Young doctors aren't optimistic about the future of their industry, and all signs point to the Affordable Care Act, the controversial health-care legislation that promises health insurance for all Americans and now lies in the hands of the Supreme Court.
A survey conducted by the Physicians Foundation, a Boston-based nonprofit, found that while a majority of physicians said they were happy in their current practice, only 4 percent described themselves as highly optimistic about the future of the US health-care system. On the other hand, 57 percent said they were pessimistic, and another 30 percent said they were "highly pessimistic."
Why the gloom? "Government control is a recipe for disaster. They cannot run a business and cannot control expenses. How could they do a good job on health care? It's a joke!" one doctor responded.
"I think the government is destroying health care," another said.
Other major reasons included fears that costs would increase and reimbursements would decline.
Five hundred doctors, mostly primary care physicians, under the age of 40 were surveyed. The typical physician was 37 years old and an employee of a small medical group. Most of the physicians were pretty satisfied with their current employment and had plans to remain in their position for at least eight years.
Doctors were generally opposed to the Affordable Care Act, with 49 percent agreeing that its impact will be negative. However, primary care physicians were a little more positive or neutral about the law, compared with medical or surgical office-based specialists and hospital-employed doctors.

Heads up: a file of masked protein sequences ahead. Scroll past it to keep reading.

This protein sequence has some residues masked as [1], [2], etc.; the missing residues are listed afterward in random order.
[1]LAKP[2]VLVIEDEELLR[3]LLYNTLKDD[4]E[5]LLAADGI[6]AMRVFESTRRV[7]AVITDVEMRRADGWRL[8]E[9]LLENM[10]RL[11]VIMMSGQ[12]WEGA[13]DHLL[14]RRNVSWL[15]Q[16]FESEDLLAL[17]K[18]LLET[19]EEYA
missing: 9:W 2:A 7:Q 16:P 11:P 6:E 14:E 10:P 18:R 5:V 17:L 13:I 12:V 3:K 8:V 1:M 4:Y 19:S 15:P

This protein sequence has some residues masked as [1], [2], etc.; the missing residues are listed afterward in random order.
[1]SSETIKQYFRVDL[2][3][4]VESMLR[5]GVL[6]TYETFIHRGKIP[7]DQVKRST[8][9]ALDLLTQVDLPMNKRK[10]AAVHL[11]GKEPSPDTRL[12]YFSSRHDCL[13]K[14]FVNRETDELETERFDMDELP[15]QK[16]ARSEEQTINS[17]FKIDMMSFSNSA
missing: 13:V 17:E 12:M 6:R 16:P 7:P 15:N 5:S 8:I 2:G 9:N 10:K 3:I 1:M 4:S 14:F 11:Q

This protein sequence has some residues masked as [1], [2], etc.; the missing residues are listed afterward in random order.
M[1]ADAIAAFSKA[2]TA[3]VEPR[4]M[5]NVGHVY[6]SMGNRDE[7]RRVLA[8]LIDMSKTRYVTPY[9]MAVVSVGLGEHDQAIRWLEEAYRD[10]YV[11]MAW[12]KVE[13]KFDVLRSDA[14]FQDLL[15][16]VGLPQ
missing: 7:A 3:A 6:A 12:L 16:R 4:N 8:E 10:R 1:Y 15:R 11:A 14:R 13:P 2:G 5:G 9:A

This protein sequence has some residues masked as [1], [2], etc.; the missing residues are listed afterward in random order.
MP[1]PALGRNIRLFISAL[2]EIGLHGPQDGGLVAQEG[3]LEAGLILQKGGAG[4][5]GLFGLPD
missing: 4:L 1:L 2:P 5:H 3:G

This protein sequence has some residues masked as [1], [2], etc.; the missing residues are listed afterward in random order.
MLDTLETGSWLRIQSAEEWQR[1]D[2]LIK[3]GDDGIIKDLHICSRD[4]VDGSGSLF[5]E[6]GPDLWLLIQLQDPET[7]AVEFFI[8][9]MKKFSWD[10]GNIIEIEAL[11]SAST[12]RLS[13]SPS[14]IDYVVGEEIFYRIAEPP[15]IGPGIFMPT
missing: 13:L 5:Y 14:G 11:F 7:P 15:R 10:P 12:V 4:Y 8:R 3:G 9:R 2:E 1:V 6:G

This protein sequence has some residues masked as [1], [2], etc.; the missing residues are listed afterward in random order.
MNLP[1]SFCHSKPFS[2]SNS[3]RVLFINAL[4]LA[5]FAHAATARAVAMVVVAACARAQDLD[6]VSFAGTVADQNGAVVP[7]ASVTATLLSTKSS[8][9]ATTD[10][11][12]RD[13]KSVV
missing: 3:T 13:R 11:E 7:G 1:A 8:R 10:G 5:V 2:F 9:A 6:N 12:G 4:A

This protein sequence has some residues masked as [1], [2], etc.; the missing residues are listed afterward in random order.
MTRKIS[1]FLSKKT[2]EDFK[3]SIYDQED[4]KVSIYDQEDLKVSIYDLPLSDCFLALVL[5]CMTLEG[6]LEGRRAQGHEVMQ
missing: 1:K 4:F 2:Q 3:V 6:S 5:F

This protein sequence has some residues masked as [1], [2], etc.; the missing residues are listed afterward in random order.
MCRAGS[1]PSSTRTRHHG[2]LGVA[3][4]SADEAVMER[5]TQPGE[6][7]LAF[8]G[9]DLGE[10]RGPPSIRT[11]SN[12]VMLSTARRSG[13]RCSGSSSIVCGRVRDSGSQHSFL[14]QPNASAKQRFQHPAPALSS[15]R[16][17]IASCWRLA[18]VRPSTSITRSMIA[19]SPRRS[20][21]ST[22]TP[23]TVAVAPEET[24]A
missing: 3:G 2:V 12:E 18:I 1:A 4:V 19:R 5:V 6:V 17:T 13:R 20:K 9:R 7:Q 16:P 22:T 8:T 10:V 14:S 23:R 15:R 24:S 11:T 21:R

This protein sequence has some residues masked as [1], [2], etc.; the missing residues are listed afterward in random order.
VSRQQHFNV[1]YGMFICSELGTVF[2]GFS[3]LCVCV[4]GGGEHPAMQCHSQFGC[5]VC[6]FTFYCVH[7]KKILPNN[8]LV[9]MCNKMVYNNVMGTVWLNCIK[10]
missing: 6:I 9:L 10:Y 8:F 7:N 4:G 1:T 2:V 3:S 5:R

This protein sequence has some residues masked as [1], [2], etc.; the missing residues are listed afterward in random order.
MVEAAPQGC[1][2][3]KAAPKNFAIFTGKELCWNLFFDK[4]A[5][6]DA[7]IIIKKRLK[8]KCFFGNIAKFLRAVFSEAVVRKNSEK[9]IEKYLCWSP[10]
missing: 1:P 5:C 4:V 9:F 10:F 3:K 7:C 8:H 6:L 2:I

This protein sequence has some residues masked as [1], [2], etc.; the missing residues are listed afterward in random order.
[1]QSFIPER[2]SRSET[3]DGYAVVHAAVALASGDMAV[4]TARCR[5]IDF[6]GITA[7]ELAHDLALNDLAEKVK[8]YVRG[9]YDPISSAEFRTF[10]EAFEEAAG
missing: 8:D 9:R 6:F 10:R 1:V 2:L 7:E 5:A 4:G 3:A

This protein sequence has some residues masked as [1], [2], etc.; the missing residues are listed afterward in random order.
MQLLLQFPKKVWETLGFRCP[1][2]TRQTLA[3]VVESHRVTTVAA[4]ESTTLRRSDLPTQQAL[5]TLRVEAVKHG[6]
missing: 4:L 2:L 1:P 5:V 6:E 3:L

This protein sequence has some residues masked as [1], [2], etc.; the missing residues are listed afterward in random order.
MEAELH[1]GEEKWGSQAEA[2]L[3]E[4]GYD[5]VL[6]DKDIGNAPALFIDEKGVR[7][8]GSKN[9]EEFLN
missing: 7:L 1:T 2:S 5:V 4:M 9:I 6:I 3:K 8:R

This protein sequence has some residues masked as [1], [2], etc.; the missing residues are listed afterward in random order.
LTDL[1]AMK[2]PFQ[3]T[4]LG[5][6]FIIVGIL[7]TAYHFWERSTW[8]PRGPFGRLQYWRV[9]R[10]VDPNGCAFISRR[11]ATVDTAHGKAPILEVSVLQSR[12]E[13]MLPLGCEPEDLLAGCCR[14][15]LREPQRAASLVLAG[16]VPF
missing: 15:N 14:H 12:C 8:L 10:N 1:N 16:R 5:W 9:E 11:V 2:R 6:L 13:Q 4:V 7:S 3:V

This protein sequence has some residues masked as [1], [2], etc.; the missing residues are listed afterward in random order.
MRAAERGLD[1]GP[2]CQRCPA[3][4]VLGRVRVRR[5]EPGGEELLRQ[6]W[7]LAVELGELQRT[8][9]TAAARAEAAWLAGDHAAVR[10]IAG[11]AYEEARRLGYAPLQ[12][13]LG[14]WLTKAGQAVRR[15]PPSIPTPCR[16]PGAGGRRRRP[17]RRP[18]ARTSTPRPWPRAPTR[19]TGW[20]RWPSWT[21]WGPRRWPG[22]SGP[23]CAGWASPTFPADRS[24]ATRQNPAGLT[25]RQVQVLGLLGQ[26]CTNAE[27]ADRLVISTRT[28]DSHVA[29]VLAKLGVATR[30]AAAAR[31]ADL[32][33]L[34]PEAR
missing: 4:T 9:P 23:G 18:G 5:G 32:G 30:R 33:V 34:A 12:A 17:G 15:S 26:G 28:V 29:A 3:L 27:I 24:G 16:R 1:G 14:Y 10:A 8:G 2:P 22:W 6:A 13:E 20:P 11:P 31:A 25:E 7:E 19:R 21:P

Interestingly enough, while 65 percent of doctors said steady income was the main factor that influenced their current form of employment, they also cited money as the reason they were most pessimistic about the future of the health-care system. As one doctor noted, "The US health-care system isn't concerned about the employees or patients. They're just concerned about the money."
The select few who said they were optimistic about the future gave reasons that were still somewhat negative, researchers noted. Most said, "It can't get any worse," while others said they were confident better patient care was on the way, despite having a "pessimism toward Congress and the public's ability to enact decent change and regulation."
The results may add fuel to the already heated debate on the health-care law. The Supreme Court will make a decision on the act's constitutionality in June.
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